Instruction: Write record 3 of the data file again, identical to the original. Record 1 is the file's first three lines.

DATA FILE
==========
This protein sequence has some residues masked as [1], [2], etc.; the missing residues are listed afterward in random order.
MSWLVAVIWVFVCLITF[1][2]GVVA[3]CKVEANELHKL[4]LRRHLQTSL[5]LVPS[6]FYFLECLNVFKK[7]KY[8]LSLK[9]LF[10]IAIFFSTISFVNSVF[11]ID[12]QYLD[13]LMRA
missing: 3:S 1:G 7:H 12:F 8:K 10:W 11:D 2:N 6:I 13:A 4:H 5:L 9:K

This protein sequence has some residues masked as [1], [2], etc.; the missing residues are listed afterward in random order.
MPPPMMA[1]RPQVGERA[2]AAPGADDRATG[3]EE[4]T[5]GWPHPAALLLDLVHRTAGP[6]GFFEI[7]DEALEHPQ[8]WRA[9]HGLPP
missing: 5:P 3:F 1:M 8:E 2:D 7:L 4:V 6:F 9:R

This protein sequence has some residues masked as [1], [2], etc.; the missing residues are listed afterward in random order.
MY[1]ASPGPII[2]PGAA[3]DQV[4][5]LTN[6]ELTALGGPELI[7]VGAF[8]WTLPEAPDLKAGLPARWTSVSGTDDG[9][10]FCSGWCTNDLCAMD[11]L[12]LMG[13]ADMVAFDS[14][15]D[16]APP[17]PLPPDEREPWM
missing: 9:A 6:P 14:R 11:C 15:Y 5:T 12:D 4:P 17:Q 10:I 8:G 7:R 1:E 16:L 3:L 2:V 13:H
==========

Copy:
This protein sequence has some residues masked as [1], [2], etc.; the missing residues are listed afterward in random order.
MY[1]ASPGPII[2]PGAA[3]DQV[4][5]LTN[6]ELTALGGPELI[7]VGAF[8]WTLPEAPDLKAGLPARWTSVSGTDDG[9][10]FCSGWCTNDLCAMD[11]L[12]LMG[13]ADMVAFDS[14][15]D[16]APP[17]PLPPDEREPWM
missing: 9:A 6:P 14:R 11:C 15:Y 5:T 12:D 4:P 17:Q 10:I 8:G 7:R 1:E 16:L 3:L 2:V 13:H